Now that we’re living longer, changing jobs more frequently, and seeking greater meaning in our work, it’s natural for more people to “bloom” later in life. However, the concept of winning earlier in life is more impressive is increasingly becoming an outdated view of accomplishment.

The term “late bloomer” comes from our expectation that people complete particular life goals at young ages and that those who don’t get left behind. Current concepts of success typically come with the pressure to achieve it as soon as possible due to a fixation on youthful accomplishments. Feelings of failure, negative self-comparison, and even the sense of being forgotten or abandoned are common in “late bloomers”. Removing the pressure to attain success on a set timeline is beneficial not only to mental health, but it can also support those who are branded as “late bloomers” in reaping the rewards later in life.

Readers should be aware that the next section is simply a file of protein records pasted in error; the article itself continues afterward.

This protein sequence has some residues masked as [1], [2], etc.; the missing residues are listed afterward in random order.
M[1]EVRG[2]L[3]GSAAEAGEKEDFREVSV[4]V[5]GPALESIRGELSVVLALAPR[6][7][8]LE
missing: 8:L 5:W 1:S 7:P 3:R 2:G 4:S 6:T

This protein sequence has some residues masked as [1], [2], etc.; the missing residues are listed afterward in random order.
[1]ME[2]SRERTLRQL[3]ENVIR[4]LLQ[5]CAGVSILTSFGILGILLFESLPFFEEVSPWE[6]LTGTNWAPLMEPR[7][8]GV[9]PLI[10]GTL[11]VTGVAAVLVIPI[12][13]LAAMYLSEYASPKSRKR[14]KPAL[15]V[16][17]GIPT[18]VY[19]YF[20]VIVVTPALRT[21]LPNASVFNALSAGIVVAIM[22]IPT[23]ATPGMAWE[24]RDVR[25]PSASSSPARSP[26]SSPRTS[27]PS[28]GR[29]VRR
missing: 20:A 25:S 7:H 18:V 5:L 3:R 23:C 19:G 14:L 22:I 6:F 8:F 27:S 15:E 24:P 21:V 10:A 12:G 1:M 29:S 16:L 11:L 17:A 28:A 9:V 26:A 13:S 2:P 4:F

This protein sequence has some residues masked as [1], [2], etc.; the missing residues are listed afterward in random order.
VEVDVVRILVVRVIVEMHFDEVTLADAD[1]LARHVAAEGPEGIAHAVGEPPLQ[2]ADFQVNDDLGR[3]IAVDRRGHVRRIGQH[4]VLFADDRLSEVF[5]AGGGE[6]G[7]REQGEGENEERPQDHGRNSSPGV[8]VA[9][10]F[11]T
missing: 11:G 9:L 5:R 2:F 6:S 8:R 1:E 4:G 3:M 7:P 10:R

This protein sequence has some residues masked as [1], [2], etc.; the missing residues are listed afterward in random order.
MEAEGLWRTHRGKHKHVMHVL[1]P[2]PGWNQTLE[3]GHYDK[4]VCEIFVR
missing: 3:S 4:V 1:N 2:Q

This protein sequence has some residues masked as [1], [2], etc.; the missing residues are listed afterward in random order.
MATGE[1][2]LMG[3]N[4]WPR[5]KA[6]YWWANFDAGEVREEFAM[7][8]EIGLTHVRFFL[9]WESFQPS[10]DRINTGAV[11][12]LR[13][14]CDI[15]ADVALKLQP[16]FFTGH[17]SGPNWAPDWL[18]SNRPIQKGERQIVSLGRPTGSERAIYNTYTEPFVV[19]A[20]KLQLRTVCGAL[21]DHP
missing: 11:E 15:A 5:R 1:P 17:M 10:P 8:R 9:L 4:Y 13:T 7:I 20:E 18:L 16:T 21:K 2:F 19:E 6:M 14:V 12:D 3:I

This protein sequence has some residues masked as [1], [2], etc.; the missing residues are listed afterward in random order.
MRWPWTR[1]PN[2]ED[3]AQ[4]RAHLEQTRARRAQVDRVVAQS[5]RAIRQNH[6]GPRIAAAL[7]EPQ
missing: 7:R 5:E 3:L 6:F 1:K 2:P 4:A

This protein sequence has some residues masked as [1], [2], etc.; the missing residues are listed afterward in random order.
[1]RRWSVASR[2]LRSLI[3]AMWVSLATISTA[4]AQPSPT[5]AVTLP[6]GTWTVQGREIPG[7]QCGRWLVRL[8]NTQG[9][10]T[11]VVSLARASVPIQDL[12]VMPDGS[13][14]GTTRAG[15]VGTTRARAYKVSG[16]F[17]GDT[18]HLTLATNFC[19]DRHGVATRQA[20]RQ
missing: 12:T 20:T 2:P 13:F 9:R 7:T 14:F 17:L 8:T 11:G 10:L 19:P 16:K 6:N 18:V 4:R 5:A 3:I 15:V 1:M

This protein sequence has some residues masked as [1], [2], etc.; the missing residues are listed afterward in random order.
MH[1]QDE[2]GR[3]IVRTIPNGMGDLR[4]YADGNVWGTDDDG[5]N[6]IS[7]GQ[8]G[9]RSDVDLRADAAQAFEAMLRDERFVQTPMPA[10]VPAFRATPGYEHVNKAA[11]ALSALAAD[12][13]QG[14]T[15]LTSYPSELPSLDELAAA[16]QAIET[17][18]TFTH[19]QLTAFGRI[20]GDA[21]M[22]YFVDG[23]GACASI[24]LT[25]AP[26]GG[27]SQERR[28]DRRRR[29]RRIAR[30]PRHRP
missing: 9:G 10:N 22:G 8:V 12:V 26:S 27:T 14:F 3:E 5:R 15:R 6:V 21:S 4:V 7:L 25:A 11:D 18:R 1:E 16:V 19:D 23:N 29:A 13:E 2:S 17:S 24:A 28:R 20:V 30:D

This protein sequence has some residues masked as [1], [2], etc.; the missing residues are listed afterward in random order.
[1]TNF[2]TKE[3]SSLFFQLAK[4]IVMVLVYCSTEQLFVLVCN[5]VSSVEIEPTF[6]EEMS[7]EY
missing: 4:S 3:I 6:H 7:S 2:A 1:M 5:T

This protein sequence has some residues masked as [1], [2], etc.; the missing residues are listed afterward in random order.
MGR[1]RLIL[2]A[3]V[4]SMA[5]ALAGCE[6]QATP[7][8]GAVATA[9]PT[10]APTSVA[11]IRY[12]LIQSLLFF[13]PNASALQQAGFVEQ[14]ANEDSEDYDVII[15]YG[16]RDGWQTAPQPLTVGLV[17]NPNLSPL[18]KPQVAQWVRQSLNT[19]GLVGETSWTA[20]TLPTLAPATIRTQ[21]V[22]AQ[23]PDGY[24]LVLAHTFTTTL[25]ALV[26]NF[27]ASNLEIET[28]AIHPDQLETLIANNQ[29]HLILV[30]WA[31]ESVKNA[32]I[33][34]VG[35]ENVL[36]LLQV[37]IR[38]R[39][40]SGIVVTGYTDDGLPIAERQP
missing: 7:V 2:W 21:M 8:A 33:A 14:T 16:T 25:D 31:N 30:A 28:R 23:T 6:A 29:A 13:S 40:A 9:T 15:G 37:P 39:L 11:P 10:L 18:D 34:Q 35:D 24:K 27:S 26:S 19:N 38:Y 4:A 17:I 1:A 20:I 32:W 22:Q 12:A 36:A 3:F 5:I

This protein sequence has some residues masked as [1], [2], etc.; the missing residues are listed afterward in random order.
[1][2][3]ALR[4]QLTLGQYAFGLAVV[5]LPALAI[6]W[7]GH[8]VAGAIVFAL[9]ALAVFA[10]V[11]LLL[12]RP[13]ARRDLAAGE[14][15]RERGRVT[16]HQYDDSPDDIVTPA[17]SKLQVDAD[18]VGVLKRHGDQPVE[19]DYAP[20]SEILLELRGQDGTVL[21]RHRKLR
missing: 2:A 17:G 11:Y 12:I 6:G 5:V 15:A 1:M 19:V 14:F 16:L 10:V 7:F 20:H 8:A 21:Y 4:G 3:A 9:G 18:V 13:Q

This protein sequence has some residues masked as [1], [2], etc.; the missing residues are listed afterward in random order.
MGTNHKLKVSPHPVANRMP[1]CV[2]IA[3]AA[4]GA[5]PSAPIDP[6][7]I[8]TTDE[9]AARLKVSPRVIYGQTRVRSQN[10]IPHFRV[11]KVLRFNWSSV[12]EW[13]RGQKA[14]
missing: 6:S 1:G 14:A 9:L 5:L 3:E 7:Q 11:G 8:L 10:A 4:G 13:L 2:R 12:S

We need to rethink how we see people’s accomplishments based on their age, and we can’t tolerate biases that lead us to undervalue a person’s latent potential. Instead, keep in mind that success is success regardless of age.